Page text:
Pickle is on my list of top ten ultimate thrills. No joke. It makes me want to do a dance at dinnertime and it allows for simple rice and dal to become something. So it is no surprise that I enjoy ‘achari’, a curry made with pickling spices.
There are two types of rabbit you can buy to eat: wild and farmed. I buy wild because the rabbits are free to run wild and not cooped up in cages. Rabbit meat lends itself to a long slow cook surrounded by liquid so that it breaks down to yield a succulent soft and sweet meat.
- 2 tbsp mustard oil
- 1 tbsp unsalted butter
- Picking spices: 1 tsp each of nigella seeds, fennel seeds, cumin seeds and black mustard seeds, plus a pinch fenugreek seeds
- 4cm ginger, peeled and grated
- 6 garlic cloves, crushed
- 400g vine tomatoes, chopped
- 2 tbsp tomato puree
- 2 tsp red chilli powder
- ½ tsp turmeric
- 1 tsp plus a pinch salt
- 1.2kg wild rabbit, diced
- 200g spinach leaves
- Juice of a lemon
- sesame seeds, spring onions and yoghurt to serve (optional)
Heat the mustard oil and butter in large saucepan over a medium heat and when hot add the nigella, fennel, cumin, mustard and fenugreek seeds. Stir-fry for a minute then add the onions.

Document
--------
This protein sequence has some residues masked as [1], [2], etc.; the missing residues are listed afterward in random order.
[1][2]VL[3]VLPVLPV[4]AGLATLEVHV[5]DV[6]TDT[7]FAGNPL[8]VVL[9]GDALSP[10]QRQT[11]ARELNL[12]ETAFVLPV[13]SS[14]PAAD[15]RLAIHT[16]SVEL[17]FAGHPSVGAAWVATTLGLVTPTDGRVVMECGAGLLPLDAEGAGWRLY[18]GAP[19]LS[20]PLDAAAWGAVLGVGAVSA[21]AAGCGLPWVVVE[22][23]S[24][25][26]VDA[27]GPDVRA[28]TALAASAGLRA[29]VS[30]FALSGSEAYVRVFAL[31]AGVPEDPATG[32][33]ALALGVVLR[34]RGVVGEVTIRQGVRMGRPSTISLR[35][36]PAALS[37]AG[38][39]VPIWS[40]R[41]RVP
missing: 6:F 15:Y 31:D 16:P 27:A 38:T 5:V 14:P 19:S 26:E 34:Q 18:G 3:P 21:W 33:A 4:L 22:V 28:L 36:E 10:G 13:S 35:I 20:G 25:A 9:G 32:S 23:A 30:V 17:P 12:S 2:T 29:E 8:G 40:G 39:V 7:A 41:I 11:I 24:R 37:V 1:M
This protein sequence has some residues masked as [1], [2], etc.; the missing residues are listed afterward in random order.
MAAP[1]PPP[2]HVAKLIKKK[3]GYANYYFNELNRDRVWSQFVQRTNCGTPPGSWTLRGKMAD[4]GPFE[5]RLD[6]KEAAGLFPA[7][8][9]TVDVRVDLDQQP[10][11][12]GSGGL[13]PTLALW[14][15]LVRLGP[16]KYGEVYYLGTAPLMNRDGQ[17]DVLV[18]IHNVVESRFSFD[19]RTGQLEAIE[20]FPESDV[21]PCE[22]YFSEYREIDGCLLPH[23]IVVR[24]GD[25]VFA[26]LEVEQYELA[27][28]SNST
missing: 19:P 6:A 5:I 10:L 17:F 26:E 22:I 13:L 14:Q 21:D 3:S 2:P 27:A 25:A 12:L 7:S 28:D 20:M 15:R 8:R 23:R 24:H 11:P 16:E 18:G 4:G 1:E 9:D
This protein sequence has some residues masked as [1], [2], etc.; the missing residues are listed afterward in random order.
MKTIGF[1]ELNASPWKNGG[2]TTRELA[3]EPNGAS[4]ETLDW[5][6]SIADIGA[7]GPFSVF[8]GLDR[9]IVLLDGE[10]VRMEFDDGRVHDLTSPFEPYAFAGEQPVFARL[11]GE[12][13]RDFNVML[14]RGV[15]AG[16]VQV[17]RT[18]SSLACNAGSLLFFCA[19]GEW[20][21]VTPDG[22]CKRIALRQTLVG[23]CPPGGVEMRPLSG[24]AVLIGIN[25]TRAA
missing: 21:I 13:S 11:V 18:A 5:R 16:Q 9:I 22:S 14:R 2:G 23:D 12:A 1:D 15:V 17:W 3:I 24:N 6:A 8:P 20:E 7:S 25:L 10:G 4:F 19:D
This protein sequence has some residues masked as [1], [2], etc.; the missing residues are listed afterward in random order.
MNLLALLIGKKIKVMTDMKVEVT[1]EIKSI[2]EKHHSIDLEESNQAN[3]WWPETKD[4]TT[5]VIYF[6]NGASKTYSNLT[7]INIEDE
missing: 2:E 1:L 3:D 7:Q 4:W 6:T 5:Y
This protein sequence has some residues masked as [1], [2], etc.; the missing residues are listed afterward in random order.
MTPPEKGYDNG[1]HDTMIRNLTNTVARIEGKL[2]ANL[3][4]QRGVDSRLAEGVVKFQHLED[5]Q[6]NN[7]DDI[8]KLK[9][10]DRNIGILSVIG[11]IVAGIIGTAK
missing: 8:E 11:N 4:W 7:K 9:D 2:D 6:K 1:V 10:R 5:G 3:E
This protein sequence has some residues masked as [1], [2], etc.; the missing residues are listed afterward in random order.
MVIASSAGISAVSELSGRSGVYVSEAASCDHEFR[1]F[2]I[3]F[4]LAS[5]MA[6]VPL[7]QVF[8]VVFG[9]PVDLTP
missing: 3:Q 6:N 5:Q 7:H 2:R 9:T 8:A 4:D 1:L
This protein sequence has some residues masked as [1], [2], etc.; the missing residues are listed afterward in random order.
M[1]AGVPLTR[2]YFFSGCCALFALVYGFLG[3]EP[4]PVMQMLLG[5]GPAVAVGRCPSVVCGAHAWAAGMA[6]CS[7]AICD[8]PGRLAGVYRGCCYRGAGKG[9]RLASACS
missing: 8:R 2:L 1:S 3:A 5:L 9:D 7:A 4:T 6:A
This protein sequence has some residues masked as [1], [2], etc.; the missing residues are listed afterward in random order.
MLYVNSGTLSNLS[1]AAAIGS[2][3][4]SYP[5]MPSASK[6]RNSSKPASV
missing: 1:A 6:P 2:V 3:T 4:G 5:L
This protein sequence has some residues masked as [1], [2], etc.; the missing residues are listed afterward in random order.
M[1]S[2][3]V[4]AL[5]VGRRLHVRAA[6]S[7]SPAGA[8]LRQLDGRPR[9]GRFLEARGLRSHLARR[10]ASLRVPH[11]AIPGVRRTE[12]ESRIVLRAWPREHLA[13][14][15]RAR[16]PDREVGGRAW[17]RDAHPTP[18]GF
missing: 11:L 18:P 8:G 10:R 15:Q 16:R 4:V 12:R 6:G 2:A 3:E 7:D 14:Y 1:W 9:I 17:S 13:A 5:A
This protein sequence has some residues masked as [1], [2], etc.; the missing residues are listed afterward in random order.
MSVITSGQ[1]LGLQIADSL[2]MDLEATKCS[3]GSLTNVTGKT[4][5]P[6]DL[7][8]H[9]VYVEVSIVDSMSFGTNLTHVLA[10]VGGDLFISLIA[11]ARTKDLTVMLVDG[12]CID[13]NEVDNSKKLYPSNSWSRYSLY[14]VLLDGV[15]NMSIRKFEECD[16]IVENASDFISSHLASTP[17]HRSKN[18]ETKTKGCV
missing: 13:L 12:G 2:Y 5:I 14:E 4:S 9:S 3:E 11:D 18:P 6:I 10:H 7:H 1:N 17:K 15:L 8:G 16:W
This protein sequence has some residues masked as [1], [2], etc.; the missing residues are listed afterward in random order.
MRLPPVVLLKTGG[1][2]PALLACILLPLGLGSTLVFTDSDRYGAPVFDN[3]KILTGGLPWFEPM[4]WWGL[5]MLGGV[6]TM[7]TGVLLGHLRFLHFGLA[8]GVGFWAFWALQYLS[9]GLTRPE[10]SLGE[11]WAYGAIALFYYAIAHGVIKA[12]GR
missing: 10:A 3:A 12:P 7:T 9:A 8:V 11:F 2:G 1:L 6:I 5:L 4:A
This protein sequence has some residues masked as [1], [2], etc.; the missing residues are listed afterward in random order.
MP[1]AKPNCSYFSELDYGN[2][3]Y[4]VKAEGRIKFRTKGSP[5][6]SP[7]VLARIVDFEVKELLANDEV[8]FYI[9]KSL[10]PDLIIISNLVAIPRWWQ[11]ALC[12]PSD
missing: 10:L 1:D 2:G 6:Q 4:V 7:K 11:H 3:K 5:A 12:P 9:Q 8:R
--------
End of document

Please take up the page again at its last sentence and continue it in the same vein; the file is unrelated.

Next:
Fry the onions for 10 minutes until wrinkled and golden then add the ginger and garlic. Fry for another 4 minutes until the mixture is brown then add the tomatoes, tomato puree, chilli powder turmeric and salt. Stir well and cook for another 5 minutes until the tomatoes have reduced.
Add the rabbit pieces to the pan, mix and coat the pieces. Pour around 200ml of warm water to the pan and bring to boil. Then turn the heat down to a whisper, pop the lid on and cook for 1 hour. Check on it every now and then to make sure the liquid hasn’t run dry (topping up if need be). After an hour, remove the lid, add two tablespoons of lemon juice and cook for another 30 minutes or until the rabbit meat is soft enough to be cut with a wooden spoon. Throw in the spinach in batches and Taste for seasoning and adjust the salt, chilli or lemon if need be.
To serve, transfer to a dish and top with a dollop of yoghurt, sesame seeds, a drizzle of mustard oil and a few wafer thin slices of spring onion. Eat with basmati rice or hot buttered naan.